A few weeks ago, a friend sent me an email, told me about a writer who’d lost his way.
I didn’t know his friend. A stranger. Still, I understood. Felt a kinship. Pulled up my chair in his circle. Those of us who write know how discouragement lurks on our edges, just a stone’s throw away.
In response, I sent him a letter, my heartfelt attempt to encourage him to keep at it. After sending it, I read it again, and realized how many times (a year, a week, a day) I need to hear the same. Maybe you, too.
So here’s my letter to Jake (name changed), a writer who isn’t sure why he’s writing anymore. But it’s also my letter to me. And you.
Let’s keep at it.
Hi there, Jake.
My name is Michele. You don’t know me. However, our mutual friend, Mark, tells me you’re a writer.
Knowing my personal experience with writing, my initial inclination is to grab you by the shoulders, look you in the eye, and ask (while shaking you like a pair of maracas):
Why, good man, WHY?
Of course, I jest. Mostly.
I first started writing almost seven years ago. While in the middle of raising my three boys, I kept feeling the tug to write, to capture some of the ideas and revelations bouncing within. From the beginning, I hoped to write a book—dozens of them actually. But I didn’t know the first thing about writing. Nada. Zip.
So I joined a writers group. Asked questions, soaked up conversations, read a stack of books, attended writing conferences. I even started my own blog. Eventually, I learned a thing or two, got my first article published, and then became the Director of said writer’s group. Everything was going splendidly.
Except for that blasted book thing. It kept eluding me, for a variety of reasons. I’m like the Susan Lucci of the book-writing world, for crying out loud.
And, yes. I’ve done that too. Cry out loud.
Last year my second son graduated from high school. With only one child still at home, I planned to start writing my book—er, bookS—in earnest. I wanted to finish my novel, send out a proposal or two, FINALLY do all I’d planned to do.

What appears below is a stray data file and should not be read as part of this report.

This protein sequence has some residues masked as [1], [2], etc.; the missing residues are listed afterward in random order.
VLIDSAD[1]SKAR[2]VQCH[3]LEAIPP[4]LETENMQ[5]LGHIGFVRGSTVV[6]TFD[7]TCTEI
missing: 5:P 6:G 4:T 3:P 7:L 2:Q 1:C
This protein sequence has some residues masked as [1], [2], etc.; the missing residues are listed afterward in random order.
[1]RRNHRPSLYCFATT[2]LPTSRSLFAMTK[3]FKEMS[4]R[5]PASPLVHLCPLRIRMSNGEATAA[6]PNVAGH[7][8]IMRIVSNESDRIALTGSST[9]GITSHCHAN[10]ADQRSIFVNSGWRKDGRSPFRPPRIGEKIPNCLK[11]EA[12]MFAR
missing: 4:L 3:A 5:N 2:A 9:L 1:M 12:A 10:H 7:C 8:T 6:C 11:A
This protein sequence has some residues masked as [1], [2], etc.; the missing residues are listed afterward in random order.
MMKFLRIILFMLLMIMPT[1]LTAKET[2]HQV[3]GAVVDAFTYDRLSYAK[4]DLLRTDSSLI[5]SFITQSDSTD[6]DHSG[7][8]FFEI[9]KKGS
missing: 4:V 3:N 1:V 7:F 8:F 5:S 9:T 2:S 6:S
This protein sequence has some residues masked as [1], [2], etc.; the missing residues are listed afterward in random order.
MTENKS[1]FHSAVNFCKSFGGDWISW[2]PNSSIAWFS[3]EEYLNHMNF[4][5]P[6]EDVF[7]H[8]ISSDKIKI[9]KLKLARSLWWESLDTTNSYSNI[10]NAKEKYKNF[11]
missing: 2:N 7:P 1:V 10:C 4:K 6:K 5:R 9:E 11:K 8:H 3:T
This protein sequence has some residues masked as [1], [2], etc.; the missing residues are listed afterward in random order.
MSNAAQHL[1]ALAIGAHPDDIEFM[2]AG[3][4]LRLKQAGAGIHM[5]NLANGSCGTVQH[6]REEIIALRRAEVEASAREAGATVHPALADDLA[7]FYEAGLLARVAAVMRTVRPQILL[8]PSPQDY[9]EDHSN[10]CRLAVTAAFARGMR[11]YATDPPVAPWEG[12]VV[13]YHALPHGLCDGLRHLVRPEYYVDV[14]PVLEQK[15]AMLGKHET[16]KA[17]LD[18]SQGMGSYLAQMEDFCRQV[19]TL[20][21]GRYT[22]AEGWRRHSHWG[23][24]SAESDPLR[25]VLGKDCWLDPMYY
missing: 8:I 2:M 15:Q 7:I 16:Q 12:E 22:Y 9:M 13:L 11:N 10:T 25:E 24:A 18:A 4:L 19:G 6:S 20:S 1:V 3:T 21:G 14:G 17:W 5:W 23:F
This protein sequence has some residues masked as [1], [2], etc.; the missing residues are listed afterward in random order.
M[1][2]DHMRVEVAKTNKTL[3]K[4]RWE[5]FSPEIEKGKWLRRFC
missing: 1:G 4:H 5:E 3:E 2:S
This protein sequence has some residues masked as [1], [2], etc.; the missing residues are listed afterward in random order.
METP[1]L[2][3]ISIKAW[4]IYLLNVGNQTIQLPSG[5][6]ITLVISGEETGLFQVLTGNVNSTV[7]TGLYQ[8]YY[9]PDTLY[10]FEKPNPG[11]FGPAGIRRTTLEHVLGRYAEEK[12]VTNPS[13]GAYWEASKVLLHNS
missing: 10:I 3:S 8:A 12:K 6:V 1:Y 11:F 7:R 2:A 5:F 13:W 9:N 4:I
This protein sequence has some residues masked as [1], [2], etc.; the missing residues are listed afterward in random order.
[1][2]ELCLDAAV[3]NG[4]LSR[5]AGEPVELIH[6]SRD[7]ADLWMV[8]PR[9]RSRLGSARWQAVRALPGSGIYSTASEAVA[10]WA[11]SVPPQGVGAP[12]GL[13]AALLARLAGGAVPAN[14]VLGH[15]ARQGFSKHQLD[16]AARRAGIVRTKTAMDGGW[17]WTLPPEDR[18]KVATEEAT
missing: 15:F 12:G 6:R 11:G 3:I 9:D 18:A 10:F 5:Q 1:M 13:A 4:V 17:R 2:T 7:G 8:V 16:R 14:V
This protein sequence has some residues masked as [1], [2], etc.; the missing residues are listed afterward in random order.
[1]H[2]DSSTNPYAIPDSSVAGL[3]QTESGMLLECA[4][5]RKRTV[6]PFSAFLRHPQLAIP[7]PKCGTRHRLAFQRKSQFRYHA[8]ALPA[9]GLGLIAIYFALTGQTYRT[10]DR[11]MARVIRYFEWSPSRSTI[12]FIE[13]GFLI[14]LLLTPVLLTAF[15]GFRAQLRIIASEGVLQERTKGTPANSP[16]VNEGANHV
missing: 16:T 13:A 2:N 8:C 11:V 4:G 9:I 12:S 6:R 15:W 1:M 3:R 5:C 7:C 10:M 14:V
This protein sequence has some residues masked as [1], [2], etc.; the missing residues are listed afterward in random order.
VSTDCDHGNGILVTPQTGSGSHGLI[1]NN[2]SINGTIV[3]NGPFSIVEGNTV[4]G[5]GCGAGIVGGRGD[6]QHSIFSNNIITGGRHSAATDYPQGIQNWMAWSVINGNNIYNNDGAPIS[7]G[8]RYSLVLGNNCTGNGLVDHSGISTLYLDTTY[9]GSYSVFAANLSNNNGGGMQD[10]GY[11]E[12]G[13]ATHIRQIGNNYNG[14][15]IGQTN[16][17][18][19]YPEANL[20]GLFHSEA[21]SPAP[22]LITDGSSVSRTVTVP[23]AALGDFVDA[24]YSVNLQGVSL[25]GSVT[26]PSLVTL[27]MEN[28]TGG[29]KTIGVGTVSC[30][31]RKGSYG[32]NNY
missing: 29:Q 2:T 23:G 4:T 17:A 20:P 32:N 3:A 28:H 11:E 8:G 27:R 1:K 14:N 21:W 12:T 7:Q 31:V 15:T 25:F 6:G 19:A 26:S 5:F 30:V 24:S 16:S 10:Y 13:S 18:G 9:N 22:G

But then two major interruptions foiled my plans. First, our family went through two massive life changes that significantly changed my at-home responsibilities (READ: almost no writing time). And second, the first publisher I showed my proposal to didn’t like it. In fact, it gets worse. They didn’t like my writing.
I tell you all this for one reason: All these painful lessons finally—FINALLY—brought me to the place I needed to be all along.
In all the struggle of being a writer and doing the actually writing, I stopped writing for ME. I wrote for my ministry, my blog readers, my one-day book readers and the editors and publishers who had the power to decide whether or not the book would ever birth.
No more. Now I write for me. Because somehow, in the writing of words (even when I don’t do it well), I learn something about the Word of Life himself. I see my life from the perspective of the page, and it makes more sense than it did before I wrestled it into print.
If you, as Mark says, are a writer, I can almost guarantee two certainties:
ONE: You will want to quit a hundred times a week. Writing can be one of the most infuriating, frustrating, unrewarding pursuits known to mankind.
And TWO: You can no more NOT write than you can not breathe. When you first started, you were drawn into it almost beyond your will. Quitting, no matter how discouraging it is at this moment, will not sober your need to write. You were made for this.
Write, Jake. Write. It will not be easy. It won’t always be fun. But lean into the adventure. Do it for Him. And do it for you. Even if no one else notices.
I’m in this struggle with you. And that means we’re no longer strangers—we’re friends.
Cheering for you,
What is the reason you write?